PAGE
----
Long story short. He and his wife both lawyered up, suing me personally and the bar. The original suite was for over $500K each. Sad part my insurance company settled. They told me it was for under $1,500.00, it would have been less than court fees.

   Some comic relief. Same guy tried to come back to the bar, less than a year later. 

        N.N.F.                   Beautiful,   Manchester,   Michigan.  USA 

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46 minutes ago, Smoggy said:

Then I will take with a pinch of salt the documentary I saw where the prop dept, and very well known actor took great legnths to explain why they do use actual swords on stage specificaly for the choreographed fight scenes and do not rely on the sound dept to attempt to match the sound of clashing steel during live stage performances. I believe the actor, if memory serves me correctly was Ioan Gruffurd and it could have been a Royal Shalespear production, can't be sure.

I'm sure the Royal Shakespeare would have a touch more liability insurance, and professional choreograph sword training than a high school production, so i'll not argue with you on that point.

My experience is limited to TV (a certain well known HBO production), not stage, so only commenting from my personal experience.

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Thomas,

The actor that killed himself while hacking around, on a television set was a Mr. Hexham. (I do not remember his first name.)

A google and wiki... search did not yield any information

He put a large caliber pistol to his head and fired. It was loaded with a blank cartridge. But the concussion proved fatal.

Zounds! sir, that memory really dates both of us.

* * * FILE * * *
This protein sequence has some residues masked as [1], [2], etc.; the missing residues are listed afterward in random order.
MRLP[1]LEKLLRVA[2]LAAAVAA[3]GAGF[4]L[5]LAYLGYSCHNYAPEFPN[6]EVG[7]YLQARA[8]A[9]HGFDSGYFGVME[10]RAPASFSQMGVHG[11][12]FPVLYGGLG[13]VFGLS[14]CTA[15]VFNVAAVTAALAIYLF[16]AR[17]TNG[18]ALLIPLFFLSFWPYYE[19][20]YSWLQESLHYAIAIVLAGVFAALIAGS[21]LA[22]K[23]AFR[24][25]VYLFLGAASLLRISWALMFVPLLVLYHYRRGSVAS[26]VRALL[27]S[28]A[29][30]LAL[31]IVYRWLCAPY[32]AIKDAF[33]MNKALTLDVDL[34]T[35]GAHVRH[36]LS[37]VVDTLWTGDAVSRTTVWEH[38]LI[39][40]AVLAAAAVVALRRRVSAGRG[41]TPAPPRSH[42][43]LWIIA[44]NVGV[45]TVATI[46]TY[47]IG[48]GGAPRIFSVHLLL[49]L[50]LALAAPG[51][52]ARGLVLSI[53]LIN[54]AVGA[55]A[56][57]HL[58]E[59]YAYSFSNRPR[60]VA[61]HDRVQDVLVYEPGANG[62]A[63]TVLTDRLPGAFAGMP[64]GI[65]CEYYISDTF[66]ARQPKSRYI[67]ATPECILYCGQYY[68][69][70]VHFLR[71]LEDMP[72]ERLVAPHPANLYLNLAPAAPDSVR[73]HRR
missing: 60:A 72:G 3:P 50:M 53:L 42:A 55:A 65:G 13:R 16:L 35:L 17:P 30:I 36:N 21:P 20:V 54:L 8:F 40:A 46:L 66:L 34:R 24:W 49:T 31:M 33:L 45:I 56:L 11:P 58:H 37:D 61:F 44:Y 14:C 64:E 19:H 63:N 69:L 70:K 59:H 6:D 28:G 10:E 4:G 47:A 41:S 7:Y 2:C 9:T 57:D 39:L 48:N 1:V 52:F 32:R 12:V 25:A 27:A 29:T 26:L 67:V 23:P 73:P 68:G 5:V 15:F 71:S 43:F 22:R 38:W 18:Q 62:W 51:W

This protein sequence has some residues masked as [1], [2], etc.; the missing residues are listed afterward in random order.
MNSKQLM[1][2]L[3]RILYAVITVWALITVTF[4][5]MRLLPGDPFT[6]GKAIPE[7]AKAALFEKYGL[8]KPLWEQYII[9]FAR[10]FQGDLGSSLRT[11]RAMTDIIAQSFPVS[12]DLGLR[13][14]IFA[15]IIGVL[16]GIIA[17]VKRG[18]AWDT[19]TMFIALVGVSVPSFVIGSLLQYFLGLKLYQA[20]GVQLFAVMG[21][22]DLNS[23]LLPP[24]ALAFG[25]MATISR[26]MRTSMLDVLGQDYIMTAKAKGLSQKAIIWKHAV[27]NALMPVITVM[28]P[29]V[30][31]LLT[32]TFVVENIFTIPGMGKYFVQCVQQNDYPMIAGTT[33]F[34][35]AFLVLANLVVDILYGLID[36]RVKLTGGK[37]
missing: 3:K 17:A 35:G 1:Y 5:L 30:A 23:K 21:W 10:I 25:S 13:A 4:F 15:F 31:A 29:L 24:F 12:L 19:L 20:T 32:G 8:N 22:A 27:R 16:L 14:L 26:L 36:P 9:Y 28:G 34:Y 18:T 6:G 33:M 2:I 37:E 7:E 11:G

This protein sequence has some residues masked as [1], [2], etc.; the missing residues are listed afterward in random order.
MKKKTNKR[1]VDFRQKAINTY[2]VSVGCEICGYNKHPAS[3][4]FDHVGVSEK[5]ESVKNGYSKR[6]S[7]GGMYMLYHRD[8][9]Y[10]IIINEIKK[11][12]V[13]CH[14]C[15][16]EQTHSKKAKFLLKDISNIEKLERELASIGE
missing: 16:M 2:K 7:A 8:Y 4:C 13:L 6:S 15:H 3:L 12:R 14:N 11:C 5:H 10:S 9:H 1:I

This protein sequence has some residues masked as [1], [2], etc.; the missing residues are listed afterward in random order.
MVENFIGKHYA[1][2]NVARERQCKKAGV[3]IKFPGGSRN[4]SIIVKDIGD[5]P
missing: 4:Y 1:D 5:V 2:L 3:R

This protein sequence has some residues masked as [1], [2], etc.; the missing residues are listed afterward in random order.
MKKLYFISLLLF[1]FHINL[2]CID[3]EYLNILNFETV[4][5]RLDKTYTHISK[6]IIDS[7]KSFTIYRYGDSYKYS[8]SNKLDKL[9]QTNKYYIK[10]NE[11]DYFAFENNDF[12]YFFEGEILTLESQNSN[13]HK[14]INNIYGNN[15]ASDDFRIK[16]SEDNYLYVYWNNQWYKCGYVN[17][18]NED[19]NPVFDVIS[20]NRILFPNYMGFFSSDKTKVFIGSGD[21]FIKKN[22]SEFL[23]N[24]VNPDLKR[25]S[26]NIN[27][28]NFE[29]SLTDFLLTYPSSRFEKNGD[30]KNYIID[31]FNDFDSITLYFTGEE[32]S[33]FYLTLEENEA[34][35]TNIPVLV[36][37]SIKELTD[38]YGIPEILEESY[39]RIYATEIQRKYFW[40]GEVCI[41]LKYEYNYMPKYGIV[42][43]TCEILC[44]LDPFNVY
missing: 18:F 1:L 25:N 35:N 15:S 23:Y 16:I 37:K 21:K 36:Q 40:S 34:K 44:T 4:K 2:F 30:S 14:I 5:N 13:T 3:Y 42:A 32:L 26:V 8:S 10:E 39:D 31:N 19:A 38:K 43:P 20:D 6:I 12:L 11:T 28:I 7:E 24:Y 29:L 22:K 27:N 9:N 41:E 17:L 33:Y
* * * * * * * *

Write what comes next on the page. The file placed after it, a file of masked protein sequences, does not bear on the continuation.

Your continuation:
Just a little trivia for the gang. Or is it obscurata?

SLAG.

p.s. handing out a sword to a child high school actor would not only constitute negligence. But gross negligence.

It might even be considered a reverse onus situation. ("Res Ipsa Loquitur") Whereby the defendant is presumed to be guilty of negligence, at the start, until he proves otherwise.

p.p.s. Initially listing everyone as defendants is done so that they are all are of record. So that the statute of limitations is not transgressed. Once the limitations period runs out no new defendants can be added. Some of the parties are dropped from the lawsuit later on.

p.p.p.s. The law in the U.S.A. is very different from that of other common law countries. (like the U.K., Canada, Oz. etc.).

 

 

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Just an example of people not treating weapons with respect because they were not "real".

My wife was in an Opera, "The Masked Ball", where one of the leads accidentally stabbed himself with a dagger; just as the curtain came down for the act; the scream as another member of the cast saw the pool of blood was *perfect* for the moment in the opera my wife told me.  Luckily the hospital was across the parking lot and was greatly  astounded as a group in operatic costumes carried him into the ER.

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Been mythering me what the documentary was....eventually found it online. Well worth a watch for it's own sake, also it's relevence to this thread. It's a History Channel Production "History of Swords : Ancient Killing Weapon" Enjoy!